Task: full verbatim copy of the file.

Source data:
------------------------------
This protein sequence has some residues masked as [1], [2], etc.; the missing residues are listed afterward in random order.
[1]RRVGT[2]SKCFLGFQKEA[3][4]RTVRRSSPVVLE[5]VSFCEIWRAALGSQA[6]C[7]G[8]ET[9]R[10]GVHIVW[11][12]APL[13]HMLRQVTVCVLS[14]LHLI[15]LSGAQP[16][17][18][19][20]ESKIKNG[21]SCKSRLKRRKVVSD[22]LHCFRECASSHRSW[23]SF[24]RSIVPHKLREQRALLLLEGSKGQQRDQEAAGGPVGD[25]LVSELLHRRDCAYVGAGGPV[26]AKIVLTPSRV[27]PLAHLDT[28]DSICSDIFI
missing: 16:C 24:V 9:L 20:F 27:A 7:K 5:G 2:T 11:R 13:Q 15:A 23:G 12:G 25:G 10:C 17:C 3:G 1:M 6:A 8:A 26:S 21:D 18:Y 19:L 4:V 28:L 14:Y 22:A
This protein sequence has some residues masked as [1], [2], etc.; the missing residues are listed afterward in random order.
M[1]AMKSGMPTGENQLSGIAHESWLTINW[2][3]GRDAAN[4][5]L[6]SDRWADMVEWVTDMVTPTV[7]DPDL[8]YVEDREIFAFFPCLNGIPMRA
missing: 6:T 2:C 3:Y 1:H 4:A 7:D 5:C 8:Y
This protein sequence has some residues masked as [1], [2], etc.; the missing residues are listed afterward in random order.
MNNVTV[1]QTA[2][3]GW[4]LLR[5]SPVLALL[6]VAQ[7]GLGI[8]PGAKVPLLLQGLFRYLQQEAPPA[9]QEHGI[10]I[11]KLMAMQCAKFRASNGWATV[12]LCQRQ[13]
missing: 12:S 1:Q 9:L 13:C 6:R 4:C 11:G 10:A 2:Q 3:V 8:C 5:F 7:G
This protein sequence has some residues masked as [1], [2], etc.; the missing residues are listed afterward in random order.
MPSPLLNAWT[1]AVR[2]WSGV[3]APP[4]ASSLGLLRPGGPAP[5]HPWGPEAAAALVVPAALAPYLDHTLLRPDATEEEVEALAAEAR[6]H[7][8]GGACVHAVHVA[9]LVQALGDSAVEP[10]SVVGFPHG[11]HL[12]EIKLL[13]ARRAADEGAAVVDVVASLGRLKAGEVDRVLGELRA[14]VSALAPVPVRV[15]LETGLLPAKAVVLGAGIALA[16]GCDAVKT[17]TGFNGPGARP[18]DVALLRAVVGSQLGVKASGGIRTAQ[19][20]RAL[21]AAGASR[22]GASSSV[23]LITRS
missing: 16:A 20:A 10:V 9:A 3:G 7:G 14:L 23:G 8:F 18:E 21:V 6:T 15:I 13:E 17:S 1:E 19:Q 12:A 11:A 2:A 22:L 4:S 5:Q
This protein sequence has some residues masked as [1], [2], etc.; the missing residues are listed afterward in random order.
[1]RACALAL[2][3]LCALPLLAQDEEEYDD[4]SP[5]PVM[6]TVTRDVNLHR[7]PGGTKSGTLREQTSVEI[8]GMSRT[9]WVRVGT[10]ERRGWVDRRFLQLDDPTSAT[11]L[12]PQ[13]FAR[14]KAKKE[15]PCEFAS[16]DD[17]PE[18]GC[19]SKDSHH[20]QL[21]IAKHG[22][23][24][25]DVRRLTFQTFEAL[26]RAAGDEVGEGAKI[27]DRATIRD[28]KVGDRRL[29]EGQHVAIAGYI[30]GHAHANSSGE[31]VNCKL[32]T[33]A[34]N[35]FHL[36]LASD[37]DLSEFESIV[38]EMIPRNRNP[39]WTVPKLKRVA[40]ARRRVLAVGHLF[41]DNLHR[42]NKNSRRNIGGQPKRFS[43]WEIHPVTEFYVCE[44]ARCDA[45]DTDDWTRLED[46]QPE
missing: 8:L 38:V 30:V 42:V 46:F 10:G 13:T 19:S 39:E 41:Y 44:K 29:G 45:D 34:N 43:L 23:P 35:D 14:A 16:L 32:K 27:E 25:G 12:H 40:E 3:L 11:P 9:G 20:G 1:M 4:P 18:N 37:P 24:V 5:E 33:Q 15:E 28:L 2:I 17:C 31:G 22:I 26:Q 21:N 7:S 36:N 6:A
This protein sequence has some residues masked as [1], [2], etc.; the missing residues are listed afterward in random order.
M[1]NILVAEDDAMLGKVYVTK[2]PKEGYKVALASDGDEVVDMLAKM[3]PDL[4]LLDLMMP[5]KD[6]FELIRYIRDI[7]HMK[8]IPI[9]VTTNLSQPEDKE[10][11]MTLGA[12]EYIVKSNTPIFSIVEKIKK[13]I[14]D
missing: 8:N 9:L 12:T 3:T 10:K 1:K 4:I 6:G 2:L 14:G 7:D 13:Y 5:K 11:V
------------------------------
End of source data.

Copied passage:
This protein sequence has some residues masked as [1], [2], etc.; the missing residues are listed afterward in random order.
[1]RRVGT[2]SKCFLGFQKEA[3][4]RTVRRSSPVVLE[5]VSFCEIWRAALGSQA[6]C[7]G[8]ET[9]R[10]GVHIVW[11][12]APL[13]HMLRQVTVCVLS[14]LHLI[15]LSGAQP[16][17][18][19][20]ESKIKNG[21]SCKSRLKRRKVVSD[22]LHCFRECASSHRSW[23]SF[24]RSIVPHKLREQRALLLLEGSKGQQRDQEAAGGPVGD[25]LVSELLHRRDCAYVGAGGPV[26]AKIVLTPSRV[27]PLAHLDT[28]DSICSDIFI
missing: 16:C 24:V 9:L 20:F 27:A 7:K 5:G 2:T 11:R 13:Q 15:A 23:G 12:G 25:G 10:C 17:C 3:G 1:M 6:A 8:A 26:S 21:D 18:Y 19:L 4:V 28:L 14:Y 22:A
This protein sequence has some residues masked as [1], [2], etc.; the missing residues are listed afterward in random order.
M[1]AMKSGMPTGENQLSGIAHESWLTINW[2][3]GRDAAN[4][5]L[6]SDRWADMVEWVTDMVTPTV[7]DPDL[8]YVEDREIFAFFPCLNGIPMRA
missing: 6:T 2:C 3:Y 1:H 4:A 7:D 5:C 8:Y
This protein sequence has some residues masked as [1], [2], etc.; the missing residues are listed afterward in random order.
MNNVTV[1]QTA[2][3]GW[4]LLR[5]SPVLALL[6]VAQ[7]GLGI[8]PGAKVPLLLQGLFRYLQQEAPPA[9]QEHGI[10]I[11]KLMAMQCAKFRASNGWATV[12]LCQRQ[13]
missing: 12:S 1:Q 9:L 13:C 6:R 4:C 11:G 10:A 2:Q 3:V 8:C 5:F 7:G
This protein sequence has some residues masked as [1], [2], etc.; the missing residues are listed afterward in random order.
MPSPLLNAWT[1]AVR[2]WSGV[3]APP[4]ASSLGLLRPGGPAP[5]HPWGPEAAAALVVPAALAPYLDHTLLRPDATEEEVEALAAEAR[6]H[7][8]GGACVHAVHVA[9]LVQALGDSAVEP[10]SVVGFPHG[11]HL[12]EIKLL[13]ARRAADEGAAVVDVVASLGRLKAGEVDRVLGELRA[14]VSALAPVPVRV[15]LETGLLPAKAVVLGAGIALA[16]GCDAVKT[17]TGFNGPGARP[18]DVALLRAVVGSQLGVKASGGIRTAQ[19][20]RAL[21]AAGASR[22]GASSSV[23]LITRS
missing: 16:A 20:A 10:V 9:A 3:G 7:G 14:L 23:G 8:F 18:E 21:V 6:T 15:I 13:E 17:S 1:E 19:Q 12:A 11:A 2:A 22:L 4:S 5:Q
This protein sequence has some residues masked as [1], [2], etc.; the missing residues are listed afterward in random order.
[1]RACALAL[2][3]LCALPLLAQDEEEYDD[4]SP[5]PVM[6]TVTRDVNLHR[7]PGGTKSGTLREQTSVEI[8]GMSRT[9]WVRVGT[10]ERRGWVDRRFLQLDDPTSAT[11]L[12]PQ[13]FAR[14]KAKKE[15]PCEFAS[16]DD[17]PE[18]GC[19]SKDSHH[20]QL[21]IAKHG[22][23][24][25]DVRRLTFQTFEAL[26]RAAGDEVGEGAKI[27]DRATIRD[28]KVGDRRL[29]EGQHVAIAGYI[30]GHAHANSSGE[31]VNCKL[32]T[33]A[34]N[35]FHL[36]LASD[37]DLSEFESIV[38]EMIPRNRNP[39]WTVPKLKRVA[40]ARRRVLAVGHLF[41]DNLHR[42]NKNSRRNIGGQPKRFS[43]WEIHPVTEFYVCE[44]ARCDA[45]DTDDWTRLED[46]QPE
missing: 8:L 38:V 30:V 42:V 46:F 10:G 13:T 19:S 39:E 41:Y 44:K 29:G 45:D 34:N 43:L 23:P 35:D 14:A 16:L 32:K 27:E 25:G 12:H 40:E 3:L 11:P 9:G 20:G 1:M 4:P 18:N 37:P 24:V 5:E 33:Q 15:E 28:L 2:I 17:C 31:G 22:I 26:Q 21:N 7:S 36:N 6:A
This protein sequence has some residues masked as [1], [2], etc.; the missing residues are listed afterward in random order.
M[1]NILVAEDDAMLGKVYVTK[2]PKEGYKVALASDGDEVVDMLAKM[3]PDL[4]LLDLMMP[5]KD[6]FELIRYIRDI[7]HMK[8]IPI[9]VTTNLSQPEDKE[10][11]MTLGA[12]EYIVKSNTPIFSIVEKIKK[13]I[14]D
missing: 8:N 9:L 12:T 3:T 10:K 1:K 4:I 6:G 2:L 14:G 7:D 13:Y 5:K 11:V